tho determined movement to envelop the i
aims of Genera', von Kink mm vet be
successful. In spite of a counter-attack,
which reports Indicate the Germans In
stituted, the Fiench lines weie extended I
eight miles west of Noyon .evldentl- as
a part of a movement toward Roye,
bringing the Allies nearer a position for I
a successful movement upon the German
The oilglnal line of the Frenrh offen- j
five Into Lorraine is now blocked by
the Germans. This Is Indicated by the
Information which has reached the '
French War Office that fortifications '
are being erected around Delme and !
south of Chateau Satins. This was the
line of the French advance In the Ini
tial movements, and the German forces
are reported as being strongly en
AND PETTY STRIFES
'SPLIT ARMY CORPS
Prussian and Bavarian
Troops Fly at Each Other's
Throats on Charges of
GERMANS WILL HOLD
BELGIAN TOWNS TO END
ANTWERP, Sept 23.
Quarrels between the Bavarian and
Prussian troops of the German array
stationed in Brussels are reported to
have reached such a point today that
serious trouble Is feared by the officers.
It Is rumored that many quarrels durlnf
the last week reached a point whert
blows and shots were exchanged and that
several German soldiers were killed by
their brothers in arms.
The 111 feeling between the two bodies
of troops has been caused by the fact
that the Prussians have defiled ihe por
traits of the Queen of Belgium, who, be
fore her marriage, was a Bavarian Prln
cess. When the Bavarians called on ths
Prussians to btop the Prussians Ignore!
Another factor that is said to h3ve In
flamed the Bavarians toward the Prus
sians Is the fact that they claim lha
Prussians are tho favored soldiers of ths
Jt s said that when the Bavarians wer
called out for war duty, they were not
told that It was for actual service but
simply for maneuvers. Then the wa
' lushed off to the front without a cnani
I to put their domestic affaus in order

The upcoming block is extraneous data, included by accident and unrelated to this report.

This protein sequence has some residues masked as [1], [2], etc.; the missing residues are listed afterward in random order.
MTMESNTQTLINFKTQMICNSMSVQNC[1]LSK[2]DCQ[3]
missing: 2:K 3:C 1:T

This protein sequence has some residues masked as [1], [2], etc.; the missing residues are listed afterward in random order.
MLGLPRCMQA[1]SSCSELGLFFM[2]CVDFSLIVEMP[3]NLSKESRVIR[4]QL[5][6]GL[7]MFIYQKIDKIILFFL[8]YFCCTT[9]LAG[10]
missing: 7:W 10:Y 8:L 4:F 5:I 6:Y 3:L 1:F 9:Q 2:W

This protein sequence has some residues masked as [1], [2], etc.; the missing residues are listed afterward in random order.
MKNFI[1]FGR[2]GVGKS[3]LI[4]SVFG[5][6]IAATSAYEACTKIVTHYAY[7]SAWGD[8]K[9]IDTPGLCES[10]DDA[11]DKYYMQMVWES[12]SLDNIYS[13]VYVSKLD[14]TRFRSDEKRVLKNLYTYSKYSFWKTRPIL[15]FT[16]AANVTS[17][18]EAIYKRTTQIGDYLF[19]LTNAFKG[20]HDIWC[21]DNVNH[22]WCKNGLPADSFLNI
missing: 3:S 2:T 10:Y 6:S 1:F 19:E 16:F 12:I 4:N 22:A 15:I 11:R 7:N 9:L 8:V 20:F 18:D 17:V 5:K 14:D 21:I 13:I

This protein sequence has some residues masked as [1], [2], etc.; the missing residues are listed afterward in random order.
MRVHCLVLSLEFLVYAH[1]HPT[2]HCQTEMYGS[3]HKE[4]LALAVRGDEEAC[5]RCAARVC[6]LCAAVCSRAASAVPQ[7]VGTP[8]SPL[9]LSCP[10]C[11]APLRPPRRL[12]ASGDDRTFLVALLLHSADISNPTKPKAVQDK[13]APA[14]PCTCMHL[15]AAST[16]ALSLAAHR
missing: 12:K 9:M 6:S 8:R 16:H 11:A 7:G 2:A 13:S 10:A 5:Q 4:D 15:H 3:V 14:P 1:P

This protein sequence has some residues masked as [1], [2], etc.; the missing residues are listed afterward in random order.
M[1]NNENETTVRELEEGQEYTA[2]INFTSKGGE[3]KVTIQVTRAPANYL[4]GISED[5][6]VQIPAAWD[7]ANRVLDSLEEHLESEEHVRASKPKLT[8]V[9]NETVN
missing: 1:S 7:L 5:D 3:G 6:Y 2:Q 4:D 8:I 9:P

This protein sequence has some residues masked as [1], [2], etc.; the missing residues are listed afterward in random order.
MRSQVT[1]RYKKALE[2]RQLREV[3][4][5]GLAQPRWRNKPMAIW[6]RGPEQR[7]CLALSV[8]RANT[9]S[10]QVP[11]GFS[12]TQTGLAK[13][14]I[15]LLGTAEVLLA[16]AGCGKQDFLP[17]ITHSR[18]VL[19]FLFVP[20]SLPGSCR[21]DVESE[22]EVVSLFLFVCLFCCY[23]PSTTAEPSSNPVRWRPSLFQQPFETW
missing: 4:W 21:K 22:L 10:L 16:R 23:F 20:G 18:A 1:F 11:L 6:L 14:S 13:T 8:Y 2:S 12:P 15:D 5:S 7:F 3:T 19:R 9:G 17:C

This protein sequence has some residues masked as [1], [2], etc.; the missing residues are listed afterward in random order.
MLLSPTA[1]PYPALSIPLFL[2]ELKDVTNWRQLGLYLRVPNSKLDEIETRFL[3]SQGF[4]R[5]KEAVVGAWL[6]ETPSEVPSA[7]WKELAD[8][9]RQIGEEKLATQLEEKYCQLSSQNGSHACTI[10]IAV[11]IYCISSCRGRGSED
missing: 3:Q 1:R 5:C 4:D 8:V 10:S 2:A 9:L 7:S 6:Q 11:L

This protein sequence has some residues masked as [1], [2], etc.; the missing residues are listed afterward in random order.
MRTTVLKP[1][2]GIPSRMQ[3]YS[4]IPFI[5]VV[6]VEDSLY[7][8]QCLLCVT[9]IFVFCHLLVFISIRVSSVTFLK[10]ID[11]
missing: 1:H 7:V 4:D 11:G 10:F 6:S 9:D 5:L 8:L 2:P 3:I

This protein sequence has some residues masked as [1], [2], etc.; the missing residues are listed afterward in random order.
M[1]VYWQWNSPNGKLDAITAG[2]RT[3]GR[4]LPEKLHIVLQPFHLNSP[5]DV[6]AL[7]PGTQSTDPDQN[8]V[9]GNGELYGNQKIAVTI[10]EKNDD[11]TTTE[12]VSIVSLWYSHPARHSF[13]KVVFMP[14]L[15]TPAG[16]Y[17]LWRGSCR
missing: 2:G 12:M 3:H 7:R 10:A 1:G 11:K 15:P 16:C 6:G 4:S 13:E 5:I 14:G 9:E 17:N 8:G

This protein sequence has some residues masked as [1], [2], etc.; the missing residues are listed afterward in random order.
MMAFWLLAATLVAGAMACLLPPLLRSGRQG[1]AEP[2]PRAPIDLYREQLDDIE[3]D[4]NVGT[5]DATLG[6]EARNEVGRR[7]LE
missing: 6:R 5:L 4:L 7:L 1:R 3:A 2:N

i The Bavarians contend. It Is sain m
the Prussians had warning that
allow the companv another day of grace Berllrt Denies Evacuation of Anv Oc- , "'""M hae to go into battle, and there
In which to indicate the course they u. """" "" "'" i Any uc- , (o wpre nbe tQ adJust thelr nome af
Zeppelins auti aluminum roofa which are
destined o operate In conjunction with
Thev are eii'jipped with an armored
apparatus whith is suspended under the
tar from which bombs or toipedues can
be discharged or telephone communica
TURKISH OFFICIAL AHRESTED
LONDON. Sept 22 -The neuter News
Agency states that Sallh Bey Gourju,
managing director of the Ottoman tele
graph company, has been arrested at the
request of Germany becauoe he made
public autfceaiia w&c &ew.
"If the population dare under any form
, whatever to take part In hostilities the
severest punishment will be inflicted on
"The people must give up their arms.
Rery armed lndlldual will be put to
death. Whoever cuts telegraph wires,
I destroys railroad bridges or road, or com-
I mlts any act in detriment to the Ger-
mans will be shot
! "Towns or villages whose inhabitants
hive taken part In any combat or wl '
fire upon us from ambush will be burned
i down and the gullt shot at once The
takes forcible action
When shown an Interview with John
W Griggs, president of the Mnrconl Wire
less Company. In which Griggs stated
that he intended to fight the Navy De.
pertinent order. Secretary Daniels merely
smiled and said:
"I don't think he will fight ery long"
INQUIRY INTO ARMY STRIFE
AMSTERDAM. Sept 22 -A dispatch
from Brussels savs that General Von Der
GolU is conducting a personal Inquiry
into the fighting recently between soldier.
civil authorities will be held responsible ( of the Bavarian and Prussian forces In
YON JlOkTKE." ' the German army.
fnlrs hpfnr. Ipnvincr
BKItl.IN toy way of Amsterdam), i 't has been reported from t.me to umo
Fept 22. that tho Prussian generals were 'nd'"'
German troops will remain in Bel- the Bivarians into the thickest of tna
glum until the end of the war. This fighting, where thousands were "
was offleiull announced today In denial and wounded, and tlia,t tho hac Wn
of reports that piepaiatlons were being saving tho Prussians.
made to evacuate Brussels and I.iege. i
It was stated that all of Belgium ex- I , ..-.tuttr
cept Antwerp was under German admin- ' BELATED FRENCH VOLUNTEER
Istratlon and would remain so, and tnat SAN FRANCISCO. Sept 21
the population was quiet i French baik LuFuntain ti iJ,s. ,'
A Russian major accuse! of shooting from Kmden. Prussia for this poit
German sanitation officers to death has command of Captain Pierre HathoJi jr
been executed A prisoner supposed to tied here today and learmd to- lh ,.
oo General Martus, the Russian charged time of the European war H a"
with extreme cruelty den.es he Is Martos crew at onc offered their ?' l' '
I and his court martial has been postponed. French.
.wfJBL , ., j. . ... . .,.